ydf_loft_42 The loft rental is nearing completion.  It is just a rental, so the theme here is budget, budget, budget.  It's a true hard loft and didn't even have a kitchen, save for a rough sink hook up.  This project had me pulling from my experience pre-design school.  Pre-design anything.  Back to the days when I bought white tab Levis and sewed the reused red tab in, so to not be socially ostracized by my classmates.  Sorry dad, for stealing your jean short, red tabs.

I grew up in a small town, and we didn't have a lot of extra money, or any money really.  My dad would buy antiques and old furniture then strip it, refinish it, and sell it for a profit.  I spent many a Sunday afternoon selling hot dogs and coffee at a local auction with my mom, while dad assisted the auctioneer Gordon Fitzgerald.  My mom had a knack for making our house look pretty out of things we had.  I remember the year we got to have new bedding.  We went to the Giant Tiger and I was allowed to select the pattern my sister and I would have in the room we shared.  I selected the white background with multi-coloured tulips.  It was of course the classic bed-in-a-bag combo that would not have been more then $30.00 all in.  Mom used the top sheets to sew matching curtains to cover our closet openings.  She would sew ruffles onto just about anything she could get her hands on.   I have to say, our house be it humble, never looked like we were poor.  Thriftiness is in my blood, and it has been an invaluable skill throughout my life, and now career.  Something I think, one must live to be truly good at.

I've applied a few of these skills in this loft, for sure.  Kitchens can be done inexpensively, and I do those often, but the name of this game was free or bust.  I spent hours with the Ikea catalogue, planning, exploring, adding, removing, then I went to Craig's List.  Luck would have it that a photography studio in Burlington, had an entire Ikea free-standing kitchen.  I offered $700.00, and away we went wth the U-Haul to collect my find.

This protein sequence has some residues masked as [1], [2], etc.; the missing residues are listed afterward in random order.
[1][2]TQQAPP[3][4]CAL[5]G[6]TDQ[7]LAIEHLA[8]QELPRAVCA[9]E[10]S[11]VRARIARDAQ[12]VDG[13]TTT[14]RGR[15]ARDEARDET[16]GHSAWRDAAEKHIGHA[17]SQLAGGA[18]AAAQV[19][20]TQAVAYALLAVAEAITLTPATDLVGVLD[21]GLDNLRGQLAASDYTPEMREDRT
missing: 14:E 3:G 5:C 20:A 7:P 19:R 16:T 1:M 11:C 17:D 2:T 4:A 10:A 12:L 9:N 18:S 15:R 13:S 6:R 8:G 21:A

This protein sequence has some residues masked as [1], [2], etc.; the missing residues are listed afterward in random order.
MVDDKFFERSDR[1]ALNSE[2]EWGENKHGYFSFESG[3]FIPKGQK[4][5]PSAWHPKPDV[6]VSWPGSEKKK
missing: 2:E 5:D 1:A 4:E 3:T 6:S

The appliances were another potentially big ticket item.  To keep costs down we went for a retro theme.  We were able to pick up the stove for $175 and the fridge for $150, plus $45 delivery at a joint on Queen west.  Both are small scale and look fantastic in the space.

The bathroom needed a bit of love.  I wanted to have something with a bit of storage over the sink, but after visiting the usual spots could not find anything that looked good, and kept us on budget.  I decided to take another look through what was already in the loft.  I had a light box made a few m0nths back.  They made it the wrong size so it's been sitting there empty, waiting for my to buy a new light.  There was an existing metal medicine cabinet over the sink, the typical type with  mirrored door and two shelves inside.  I dissected it with a screw driver and hammer and kept the piece of mirror for my new project.  Luckily the mirror fit perfectly and snugly against the rear of the walnut box.  I turned the box horizontally and installed it over the sink and toilet.  I used it to house colognes and hand towels and the end result looks as though we had a custom unit made.

The last piece I can't take any credit for.  Inspired by the exposed bulb fixtures that are seemingly everywhere right now, Timmy decided to make his own.  He went to a few china town convenience stores and bought up the parts for half the price of the hardware stores.  I think he did an incredible job.  He did end up spending about $200 but it's a far cry from the thousands these fixtures sell for.